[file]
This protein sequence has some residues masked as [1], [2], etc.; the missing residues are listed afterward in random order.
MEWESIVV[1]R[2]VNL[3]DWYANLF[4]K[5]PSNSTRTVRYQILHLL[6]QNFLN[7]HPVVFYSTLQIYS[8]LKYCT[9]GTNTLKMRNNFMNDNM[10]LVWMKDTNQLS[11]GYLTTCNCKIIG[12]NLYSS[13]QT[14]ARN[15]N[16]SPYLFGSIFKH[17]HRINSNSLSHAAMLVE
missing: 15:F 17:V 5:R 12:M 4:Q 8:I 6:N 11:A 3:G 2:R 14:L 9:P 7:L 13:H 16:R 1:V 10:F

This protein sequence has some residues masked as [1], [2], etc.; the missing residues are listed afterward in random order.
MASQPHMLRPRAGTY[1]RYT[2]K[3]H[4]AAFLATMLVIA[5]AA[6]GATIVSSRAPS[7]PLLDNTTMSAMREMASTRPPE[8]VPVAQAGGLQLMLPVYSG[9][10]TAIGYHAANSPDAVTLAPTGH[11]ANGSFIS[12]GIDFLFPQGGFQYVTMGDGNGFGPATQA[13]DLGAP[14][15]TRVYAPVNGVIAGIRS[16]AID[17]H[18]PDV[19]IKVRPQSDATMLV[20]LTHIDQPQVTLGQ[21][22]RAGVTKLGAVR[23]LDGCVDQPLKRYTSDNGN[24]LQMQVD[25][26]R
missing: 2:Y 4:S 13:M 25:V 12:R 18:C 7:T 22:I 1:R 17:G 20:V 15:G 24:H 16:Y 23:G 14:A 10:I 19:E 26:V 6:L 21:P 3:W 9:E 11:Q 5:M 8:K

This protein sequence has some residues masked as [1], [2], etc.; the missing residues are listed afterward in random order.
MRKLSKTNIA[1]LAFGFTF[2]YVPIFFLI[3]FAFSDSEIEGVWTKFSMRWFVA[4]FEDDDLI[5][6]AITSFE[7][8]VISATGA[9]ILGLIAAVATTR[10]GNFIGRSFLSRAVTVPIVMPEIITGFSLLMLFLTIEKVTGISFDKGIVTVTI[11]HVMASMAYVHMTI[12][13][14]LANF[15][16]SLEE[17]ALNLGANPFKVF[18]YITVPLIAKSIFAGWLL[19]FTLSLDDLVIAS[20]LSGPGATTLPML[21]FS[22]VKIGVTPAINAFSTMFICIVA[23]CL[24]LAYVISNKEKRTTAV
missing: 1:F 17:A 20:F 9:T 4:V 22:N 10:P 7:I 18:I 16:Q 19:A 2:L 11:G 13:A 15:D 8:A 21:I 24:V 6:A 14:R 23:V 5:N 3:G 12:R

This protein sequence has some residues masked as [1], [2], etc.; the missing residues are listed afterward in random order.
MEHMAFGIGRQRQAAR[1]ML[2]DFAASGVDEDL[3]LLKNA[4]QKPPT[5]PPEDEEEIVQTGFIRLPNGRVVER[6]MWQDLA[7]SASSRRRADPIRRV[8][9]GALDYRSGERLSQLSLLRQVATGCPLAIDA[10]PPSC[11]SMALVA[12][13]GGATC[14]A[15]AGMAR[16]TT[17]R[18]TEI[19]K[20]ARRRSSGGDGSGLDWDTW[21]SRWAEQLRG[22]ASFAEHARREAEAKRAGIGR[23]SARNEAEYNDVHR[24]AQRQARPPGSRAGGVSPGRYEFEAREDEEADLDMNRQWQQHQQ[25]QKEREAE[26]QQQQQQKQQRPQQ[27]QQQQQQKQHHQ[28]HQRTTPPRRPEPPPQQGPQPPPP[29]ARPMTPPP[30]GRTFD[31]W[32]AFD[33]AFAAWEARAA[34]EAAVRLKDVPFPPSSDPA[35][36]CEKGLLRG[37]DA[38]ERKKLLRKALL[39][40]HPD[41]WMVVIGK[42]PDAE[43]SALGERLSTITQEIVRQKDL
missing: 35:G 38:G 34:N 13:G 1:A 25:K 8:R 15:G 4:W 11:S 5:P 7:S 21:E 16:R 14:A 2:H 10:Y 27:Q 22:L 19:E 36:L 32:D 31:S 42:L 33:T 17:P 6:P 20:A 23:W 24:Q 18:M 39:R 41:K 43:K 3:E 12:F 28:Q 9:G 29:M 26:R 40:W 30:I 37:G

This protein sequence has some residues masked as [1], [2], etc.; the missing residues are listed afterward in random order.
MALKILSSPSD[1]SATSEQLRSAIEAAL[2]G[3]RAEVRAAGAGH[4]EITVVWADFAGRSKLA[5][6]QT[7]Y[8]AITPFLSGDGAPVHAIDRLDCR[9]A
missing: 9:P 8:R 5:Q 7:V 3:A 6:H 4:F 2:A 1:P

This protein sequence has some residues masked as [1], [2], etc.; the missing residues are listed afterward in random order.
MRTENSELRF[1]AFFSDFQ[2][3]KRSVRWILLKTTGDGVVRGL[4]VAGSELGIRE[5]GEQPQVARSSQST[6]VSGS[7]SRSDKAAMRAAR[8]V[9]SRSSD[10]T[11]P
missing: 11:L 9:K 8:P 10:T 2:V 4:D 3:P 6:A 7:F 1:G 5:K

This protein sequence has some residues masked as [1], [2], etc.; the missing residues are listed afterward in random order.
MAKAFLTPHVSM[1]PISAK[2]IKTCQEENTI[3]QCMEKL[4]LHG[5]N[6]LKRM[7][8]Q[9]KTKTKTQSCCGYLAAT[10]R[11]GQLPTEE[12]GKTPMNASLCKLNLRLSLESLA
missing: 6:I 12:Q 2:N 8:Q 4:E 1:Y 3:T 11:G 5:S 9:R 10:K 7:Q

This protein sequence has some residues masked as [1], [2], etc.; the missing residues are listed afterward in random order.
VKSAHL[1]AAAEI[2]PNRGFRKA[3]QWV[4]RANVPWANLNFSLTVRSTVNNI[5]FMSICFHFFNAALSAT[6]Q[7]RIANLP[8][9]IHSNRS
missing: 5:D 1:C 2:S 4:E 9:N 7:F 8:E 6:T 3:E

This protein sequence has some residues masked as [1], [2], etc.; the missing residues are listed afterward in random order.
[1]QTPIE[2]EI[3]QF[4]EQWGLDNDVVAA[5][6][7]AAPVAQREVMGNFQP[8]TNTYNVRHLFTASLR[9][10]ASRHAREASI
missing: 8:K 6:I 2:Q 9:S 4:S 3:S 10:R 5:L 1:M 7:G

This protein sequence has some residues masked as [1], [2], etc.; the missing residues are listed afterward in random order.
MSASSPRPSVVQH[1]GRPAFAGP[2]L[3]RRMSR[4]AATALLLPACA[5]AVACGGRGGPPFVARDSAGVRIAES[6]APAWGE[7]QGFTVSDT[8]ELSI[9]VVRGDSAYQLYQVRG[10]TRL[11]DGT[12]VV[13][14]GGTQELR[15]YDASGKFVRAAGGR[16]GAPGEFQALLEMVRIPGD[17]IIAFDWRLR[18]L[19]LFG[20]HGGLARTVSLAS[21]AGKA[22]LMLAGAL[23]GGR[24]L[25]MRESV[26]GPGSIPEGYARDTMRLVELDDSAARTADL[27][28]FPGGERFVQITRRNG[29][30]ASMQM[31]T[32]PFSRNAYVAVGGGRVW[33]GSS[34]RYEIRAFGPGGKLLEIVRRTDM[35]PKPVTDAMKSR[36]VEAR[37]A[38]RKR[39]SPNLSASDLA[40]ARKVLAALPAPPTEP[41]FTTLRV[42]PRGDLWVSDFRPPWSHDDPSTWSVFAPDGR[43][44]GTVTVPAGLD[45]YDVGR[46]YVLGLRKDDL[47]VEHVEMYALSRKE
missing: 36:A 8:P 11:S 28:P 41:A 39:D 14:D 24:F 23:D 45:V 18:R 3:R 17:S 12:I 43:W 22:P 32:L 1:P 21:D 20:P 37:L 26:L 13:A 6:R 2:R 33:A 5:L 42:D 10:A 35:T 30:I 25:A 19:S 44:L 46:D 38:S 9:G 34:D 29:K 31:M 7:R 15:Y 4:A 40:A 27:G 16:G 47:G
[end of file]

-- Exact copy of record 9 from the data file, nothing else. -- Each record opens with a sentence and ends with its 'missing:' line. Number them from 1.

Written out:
This protein sequence has some residues masked as [1], [2], etc.; the missing residues are listed afterward in random order.
[1]QTPIE[2]EI[3]QF[4]EQWGLDNDVVAA[5][6][7]AAPVAQREVMGNFQP[8]TNTYNVRHLFTASLR[9][10]ASRHAREASI
missing: 8:K 6:I 2:Q 9:S 4:S 3:S 10:R 5:L 1:M 7:G